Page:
Benin Bronzes: A Long Journey Back
Benin Bronzes: A Long Journey Back
por G. Fernández — theartwolf.comChronology of the plundering of the Benin Bronzes, and the long struggle for their repatriation
Brass plaque depicting a court officer. Formerly at the Metropolitan Museum, returned to Nigeria in 2021.Image courtesy of the Metropolitan Museum of Art, New York.
The debates and controversies surrounding the provenance of many of the works of art on display in some of the world’s leading art museums are by no means a recent topic. Perhaps the longest running and most talked about is the possible return to Greece of the Parthenon Marbles (the ‘Elgin Marbles’), whose presence in England has been the subject of controversy almost since their removal from Greece in the early 19th century. In 1812, after seeing the recently plundered Parthenon on one of his voyages through the Mediterranean, an outraged Lord Byron wrote:
Dull is the eye that will not weep to seeThy walls defaced, thy mouldering shrines removedBy British hands, which it had best behovedTo guard those relics ne’er to be restored.Curst be the hour when from their isle they roved,And once again thy hapless bosom gored,And snatch’d thy shrinking gods to northern climes abhorred!Lord Byron
Debates over the repatriation of ancient Egyptian artefacts are also long-running, with the famous Bust of Nefertiti having been claimed by Egypt since the work was unveiled in Berlin in 1929. More recently, in 2003 Zahi Hawass demanded the return of the Rosetta Stone, now in the British Museum. To date, neither of these two requests have been granted, and the few cases of artifacts returning to Egypt have occurred when it has been proven that such works have been looted in recent times, such as the case of the sarcophagus returned in 2019 by the Metropolitan Museum in New York. Special mention should be made of the Mummy of Ramses I, now on display in Luxor, and returned in 2003 by the Michael C. Carlos Museum in Atlanta.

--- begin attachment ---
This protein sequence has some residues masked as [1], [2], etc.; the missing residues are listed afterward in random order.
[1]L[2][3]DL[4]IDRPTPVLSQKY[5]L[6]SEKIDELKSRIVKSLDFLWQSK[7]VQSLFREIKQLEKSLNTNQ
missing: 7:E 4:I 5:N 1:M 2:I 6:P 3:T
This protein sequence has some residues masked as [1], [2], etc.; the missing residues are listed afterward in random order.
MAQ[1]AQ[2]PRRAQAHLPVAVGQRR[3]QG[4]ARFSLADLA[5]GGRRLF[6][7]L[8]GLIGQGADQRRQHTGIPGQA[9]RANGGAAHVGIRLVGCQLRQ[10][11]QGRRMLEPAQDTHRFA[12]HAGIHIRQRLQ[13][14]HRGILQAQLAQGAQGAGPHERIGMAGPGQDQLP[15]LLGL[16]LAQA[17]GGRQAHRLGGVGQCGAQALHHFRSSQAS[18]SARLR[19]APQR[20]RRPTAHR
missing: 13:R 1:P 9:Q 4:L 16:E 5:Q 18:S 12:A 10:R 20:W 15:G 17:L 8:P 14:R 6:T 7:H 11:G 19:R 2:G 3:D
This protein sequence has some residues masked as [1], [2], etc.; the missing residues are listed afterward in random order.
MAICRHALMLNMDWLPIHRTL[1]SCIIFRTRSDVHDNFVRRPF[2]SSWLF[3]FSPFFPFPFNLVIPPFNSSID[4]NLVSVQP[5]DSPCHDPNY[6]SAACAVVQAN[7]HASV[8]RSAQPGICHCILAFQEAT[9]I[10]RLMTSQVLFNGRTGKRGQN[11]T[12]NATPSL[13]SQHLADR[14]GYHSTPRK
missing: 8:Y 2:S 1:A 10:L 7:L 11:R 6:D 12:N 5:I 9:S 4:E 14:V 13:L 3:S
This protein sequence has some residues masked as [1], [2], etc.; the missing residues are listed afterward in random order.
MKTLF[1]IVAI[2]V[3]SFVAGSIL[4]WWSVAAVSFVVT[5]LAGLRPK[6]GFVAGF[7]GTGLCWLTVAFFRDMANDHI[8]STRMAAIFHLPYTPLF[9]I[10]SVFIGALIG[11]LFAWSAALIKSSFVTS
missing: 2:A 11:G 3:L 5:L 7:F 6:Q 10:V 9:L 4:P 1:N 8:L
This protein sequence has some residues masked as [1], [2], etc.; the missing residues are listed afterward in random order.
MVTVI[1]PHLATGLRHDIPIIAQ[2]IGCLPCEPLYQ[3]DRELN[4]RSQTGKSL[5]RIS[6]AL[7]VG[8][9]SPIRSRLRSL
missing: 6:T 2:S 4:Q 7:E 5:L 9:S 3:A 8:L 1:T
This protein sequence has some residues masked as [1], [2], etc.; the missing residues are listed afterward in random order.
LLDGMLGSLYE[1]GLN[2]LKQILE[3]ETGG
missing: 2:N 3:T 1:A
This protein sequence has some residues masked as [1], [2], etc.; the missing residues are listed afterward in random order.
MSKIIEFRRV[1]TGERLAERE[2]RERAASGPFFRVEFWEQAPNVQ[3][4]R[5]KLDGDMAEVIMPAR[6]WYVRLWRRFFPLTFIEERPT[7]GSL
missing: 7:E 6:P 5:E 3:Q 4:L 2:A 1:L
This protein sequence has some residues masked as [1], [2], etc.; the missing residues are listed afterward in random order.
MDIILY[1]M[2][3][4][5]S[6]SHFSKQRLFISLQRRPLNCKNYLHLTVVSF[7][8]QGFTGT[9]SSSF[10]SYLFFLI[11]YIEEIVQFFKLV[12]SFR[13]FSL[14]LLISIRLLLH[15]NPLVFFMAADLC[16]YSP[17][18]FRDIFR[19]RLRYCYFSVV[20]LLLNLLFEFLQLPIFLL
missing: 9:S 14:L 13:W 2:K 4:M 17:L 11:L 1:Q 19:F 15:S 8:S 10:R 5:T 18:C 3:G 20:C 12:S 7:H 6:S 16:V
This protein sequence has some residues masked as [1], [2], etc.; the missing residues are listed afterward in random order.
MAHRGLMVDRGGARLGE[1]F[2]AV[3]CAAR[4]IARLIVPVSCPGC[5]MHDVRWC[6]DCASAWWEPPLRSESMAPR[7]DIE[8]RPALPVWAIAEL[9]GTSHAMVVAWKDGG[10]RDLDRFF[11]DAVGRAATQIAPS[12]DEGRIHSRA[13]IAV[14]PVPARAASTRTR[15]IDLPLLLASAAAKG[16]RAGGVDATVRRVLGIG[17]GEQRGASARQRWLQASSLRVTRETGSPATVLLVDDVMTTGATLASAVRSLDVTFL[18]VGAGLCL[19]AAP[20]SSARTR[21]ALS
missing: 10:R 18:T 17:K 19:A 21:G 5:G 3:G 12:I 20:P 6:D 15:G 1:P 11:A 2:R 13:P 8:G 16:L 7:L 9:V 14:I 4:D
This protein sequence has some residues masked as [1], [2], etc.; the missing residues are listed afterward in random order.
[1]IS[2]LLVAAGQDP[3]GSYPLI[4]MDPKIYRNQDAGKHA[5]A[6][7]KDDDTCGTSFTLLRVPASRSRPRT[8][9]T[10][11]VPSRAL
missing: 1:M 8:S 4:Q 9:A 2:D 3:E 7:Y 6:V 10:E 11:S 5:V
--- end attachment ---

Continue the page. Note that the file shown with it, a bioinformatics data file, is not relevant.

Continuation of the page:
Controversy has also dogged several pre-Columbian artefacts, with Colombia demanding the return of the Quimbaya Treasure, given to Spain in 1893; Asian works of art, for example the Old Summer Palace bronze heads, stolen in 1860 and which have been appearing on the market in recent decades, and of course the return of paintings stolen or forced to be sold by the Nazis, with such notable cases as the Gustav Klimt paintings returned to Maria Altmann in 2006, culminating in the sale of “Adele Bloch-Bauer I” for a then record $135 million.
Benin — Bronzes at the British Museum
Until relatively recently, an important group of artworks with a more than questionable provenance had remained relatively away from these debates: the Benin Bronzes.
Between the 14th and 19th centuries, the Kingdom of Benin, in the south of present-day Nigeria, saw the flourishing of an artistic style unique in sub-Saharan Africa, much more naturalistic than other works of art on the continent, such as those of the Fang or Senufo cultures. In the Oba’s palace, the artists of the Edo people created over a thousand metal plates and sculptures, usually made of bronze or brass, which attracted the attention of early European explorers and were praised in the book ‘Description of Africa’ published in 1668 by Olfert Dapper. At the end of the 19th century, the United Kingdom sent troops to Benin with the aim of incorporating the kingdom into the British Empire, and began the story of a plundering and a long journey to return the looted pieces.
Image: Several of the Benin Bronzes on display at the British Museum. Photograph by Mike Peel.
Chronology of the long journey to return looted Benin Bronzes
1897: Following the “Benin Massacre”, in which General James Phillips and his men were ambushed and killed by Oba warriors (only two soldiers survived), British Army troops, commanded by Sir Harry Rawson, carried out the Punitive Expedition, destroying the earth walls of Benin, massacring the Oba warriors (and civilian population), and looting almost all the artworks inside the walls.
Interior of Oba’s compound after the punitive expedition of February 1897. Note the large quantity of Benin Bronzes on the floor.Photograph by Reginald Granville.
The bronzes were taken to the United Kingdom, and in subsequent years were divided into several collections, the most important group going to the British Museum (700 works) and to several German museums. Some of them were sold to private collectors.
1960: Independence of Benin (August) and Nigeria (October).